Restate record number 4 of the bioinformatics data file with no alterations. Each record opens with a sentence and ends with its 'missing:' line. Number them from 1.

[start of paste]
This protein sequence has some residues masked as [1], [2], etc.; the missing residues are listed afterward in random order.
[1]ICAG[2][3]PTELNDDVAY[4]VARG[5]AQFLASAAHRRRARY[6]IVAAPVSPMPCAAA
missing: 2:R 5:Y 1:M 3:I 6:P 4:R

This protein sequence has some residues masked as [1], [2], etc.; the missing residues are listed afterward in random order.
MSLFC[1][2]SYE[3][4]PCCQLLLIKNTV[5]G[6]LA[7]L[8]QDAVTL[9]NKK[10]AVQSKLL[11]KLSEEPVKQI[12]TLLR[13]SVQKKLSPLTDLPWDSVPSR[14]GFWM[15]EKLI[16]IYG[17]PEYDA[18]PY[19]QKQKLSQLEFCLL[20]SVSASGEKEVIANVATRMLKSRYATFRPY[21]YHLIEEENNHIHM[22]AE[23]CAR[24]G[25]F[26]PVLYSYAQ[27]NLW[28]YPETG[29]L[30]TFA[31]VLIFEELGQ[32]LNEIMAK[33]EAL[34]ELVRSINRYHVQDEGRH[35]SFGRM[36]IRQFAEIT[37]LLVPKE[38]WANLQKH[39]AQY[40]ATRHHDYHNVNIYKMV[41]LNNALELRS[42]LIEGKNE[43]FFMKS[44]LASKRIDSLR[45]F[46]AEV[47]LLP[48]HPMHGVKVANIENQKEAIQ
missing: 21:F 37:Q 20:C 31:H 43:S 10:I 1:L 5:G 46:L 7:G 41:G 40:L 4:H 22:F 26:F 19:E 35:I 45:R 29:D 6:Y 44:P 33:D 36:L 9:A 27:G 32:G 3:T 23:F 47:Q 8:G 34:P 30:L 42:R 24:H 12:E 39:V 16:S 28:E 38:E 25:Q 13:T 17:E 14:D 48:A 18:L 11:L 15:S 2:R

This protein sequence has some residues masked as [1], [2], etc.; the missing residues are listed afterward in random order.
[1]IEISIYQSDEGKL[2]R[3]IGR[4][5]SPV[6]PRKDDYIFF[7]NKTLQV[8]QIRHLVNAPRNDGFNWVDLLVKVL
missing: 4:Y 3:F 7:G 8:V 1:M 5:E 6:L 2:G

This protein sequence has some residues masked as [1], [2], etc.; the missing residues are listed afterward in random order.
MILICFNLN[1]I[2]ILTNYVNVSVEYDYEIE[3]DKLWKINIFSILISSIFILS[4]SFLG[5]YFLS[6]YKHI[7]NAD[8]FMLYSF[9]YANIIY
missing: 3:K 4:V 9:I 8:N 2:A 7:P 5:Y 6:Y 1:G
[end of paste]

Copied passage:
This protein sequence has some residues masked as [1], [2], etc.; the missing residues are listed afterward in random order.
MILICFNLN[1]I[2]ILTNYVNVSVEYDYEIE[3]DKLWKINIFSILISSIFILS[4]SFLG[5]YFLS[6]YKHI[7]NAD[8]FMLYSF[9]YANIIY
missing: 3:K 4:V 9:I 8:N 2:A 7:P 5:Y 6:Y 1:G